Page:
“You negotiate anything with the minister. You hope to get 100, he wants to give up nothing, but eventually you meet nearly halfway. A few days later he rings you back and says: ‘no can do’. It happens a lot”. This is how former Catalan finance minister Antoni Castells recounted to this newspaper the reality of regional politics in Spain. Did the minister change his mind? He did not: he met resistance from a lower echelon, the mandarins that run the day-to-day affairs in the Spanish administration. The phrase “deep state” is an umbrella term that refers to the cogs and wheels that make the State tick along: the judiciary, the armed forces, the police, state lawyers, parliament lawyers, the diplomatic service and tax inspectors. Chiefly among them is the civil service’s senior management —which comprises nearly 1,200 high-ranking officials spread across the ministries— whose job is to manage, inform and advise government policy. Antoni Castells mentioned them, too. These mandarins have an important bearing on the daily affairs of the administration and, as a group, they present a very strong territorial bias, according to Professor Juan Rodríguez Teruel, who teaches political science at the University of Valencia. Between 2015 and 2018 out of 201 new recruits only one was Catalan. In contrast, 119 Madrid residents have joined the ranks of the top civil service in the same period, making up 60 per cent of the total number.
From 2015 to 2018 between 40 and 60 joined the civil service senior management every year and the trend has become a pattern: in 2015 65.9 per cent were from Madrid, 55.2 per cent in 2016, 59.5 per cent in 2017 and 58.3 per cent in 2018. Trailing behind Madrid are the regions of Castilla-León and Andalusia. The contribution from the rest of Spain is token, as the chart shows. Spain’s diplomatic service presents a similar dynamic, as shown by Dr Jorge Crespo of the Political Science Department at Madrid’s Universidad Complutense, who has researched the background of Spain’s embassy directors. This newspaper had asked to have access to the same information about state lawyers, one of the judicial bodies that has a key influence on public policy, but the Justice Ministry turned down our request. However, Carles Ramió (a political science professor at Universitat Pompeu Fabra) claims that he has been privy to an unpublished survey conducted by Spain’s National Institute for Public Administration which showed a “spectacular” territorial bias across the rest of the civil service.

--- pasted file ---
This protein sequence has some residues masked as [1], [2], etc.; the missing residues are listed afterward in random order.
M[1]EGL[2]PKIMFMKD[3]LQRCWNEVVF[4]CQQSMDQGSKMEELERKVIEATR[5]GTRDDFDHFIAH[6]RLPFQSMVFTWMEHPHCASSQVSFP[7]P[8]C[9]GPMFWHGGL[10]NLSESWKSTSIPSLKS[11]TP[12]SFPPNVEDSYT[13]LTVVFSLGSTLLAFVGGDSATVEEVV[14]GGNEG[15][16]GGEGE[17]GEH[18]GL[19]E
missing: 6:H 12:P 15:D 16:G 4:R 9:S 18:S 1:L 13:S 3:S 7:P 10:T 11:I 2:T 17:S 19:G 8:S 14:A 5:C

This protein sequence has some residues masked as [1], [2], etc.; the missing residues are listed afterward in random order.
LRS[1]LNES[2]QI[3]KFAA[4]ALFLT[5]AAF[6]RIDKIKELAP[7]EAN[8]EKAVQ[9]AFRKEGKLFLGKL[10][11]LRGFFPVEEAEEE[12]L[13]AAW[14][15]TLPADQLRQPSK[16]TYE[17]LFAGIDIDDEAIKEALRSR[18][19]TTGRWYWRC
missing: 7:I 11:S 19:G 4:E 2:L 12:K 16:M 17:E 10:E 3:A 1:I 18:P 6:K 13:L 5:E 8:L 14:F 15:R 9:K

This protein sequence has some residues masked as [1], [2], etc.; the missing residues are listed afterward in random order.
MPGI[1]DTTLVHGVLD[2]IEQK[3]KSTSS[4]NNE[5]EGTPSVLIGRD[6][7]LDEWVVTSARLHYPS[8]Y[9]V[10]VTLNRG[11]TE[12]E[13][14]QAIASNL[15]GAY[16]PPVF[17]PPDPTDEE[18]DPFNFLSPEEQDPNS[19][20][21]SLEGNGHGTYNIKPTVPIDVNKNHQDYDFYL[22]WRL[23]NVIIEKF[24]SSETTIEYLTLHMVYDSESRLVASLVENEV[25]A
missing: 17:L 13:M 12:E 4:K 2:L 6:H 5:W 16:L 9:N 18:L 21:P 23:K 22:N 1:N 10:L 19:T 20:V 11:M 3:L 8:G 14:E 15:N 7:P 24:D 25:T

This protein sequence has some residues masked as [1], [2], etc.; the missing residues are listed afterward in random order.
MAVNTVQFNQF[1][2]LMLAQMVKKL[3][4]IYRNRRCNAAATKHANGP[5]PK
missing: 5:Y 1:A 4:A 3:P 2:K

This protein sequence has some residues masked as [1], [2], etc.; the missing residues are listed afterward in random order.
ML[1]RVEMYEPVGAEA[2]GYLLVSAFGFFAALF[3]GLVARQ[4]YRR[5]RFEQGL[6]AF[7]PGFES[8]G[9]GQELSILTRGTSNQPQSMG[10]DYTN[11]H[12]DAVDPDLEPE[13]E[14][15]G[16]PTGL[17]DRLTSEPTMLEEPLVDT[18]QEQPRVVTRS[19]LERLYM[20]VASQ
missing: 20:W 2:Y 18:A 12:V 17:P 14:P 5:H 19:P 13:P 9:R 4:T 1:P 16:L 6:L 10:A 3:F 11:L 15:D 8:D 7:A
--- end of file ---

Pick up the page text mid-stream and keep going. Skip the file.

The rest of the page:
Having said that, we must realise that Madrid’s numbers do not include merely applicants born or raised in Madrid, but also anybody who moved there to pursue their studies and career: all ministerial headquarters are located in Madrid, as are most of the tutors who help students to prepare for civil service entrance exams, a process that takes four years on average. Some sources claim that distance-learning solutions might buck this trend.
Cliques and social class
So what sort of applicants tend to go for such positions? Experts say that high-ranking civil service vacancies tend go unnoticed. When you add to that the difficulty of securing a spot, it means that there is an element of family tradition when people consider such career options. The financial burden of having to study for so many years is another factor which means that, in general, top civil service jobs tend to attract higher-middle and upper-class applicants. Ramió says that this leads to the formation of “cliques”. Furthermore, being socialised in the Spanish capital’s social circles means that candidates adopt an increasingly centralist mindset. The professor refers to it as the “Josep Borrell effect” (1). This centralist mentality is widely rejected in regions like Catalonia, so Catalans don’t even consider it as a career option, says journalist Dani Sánchez Ugart, who studied this phenomenon in an article published in Mèdia.cat. “It’s catch-22”, he concluded.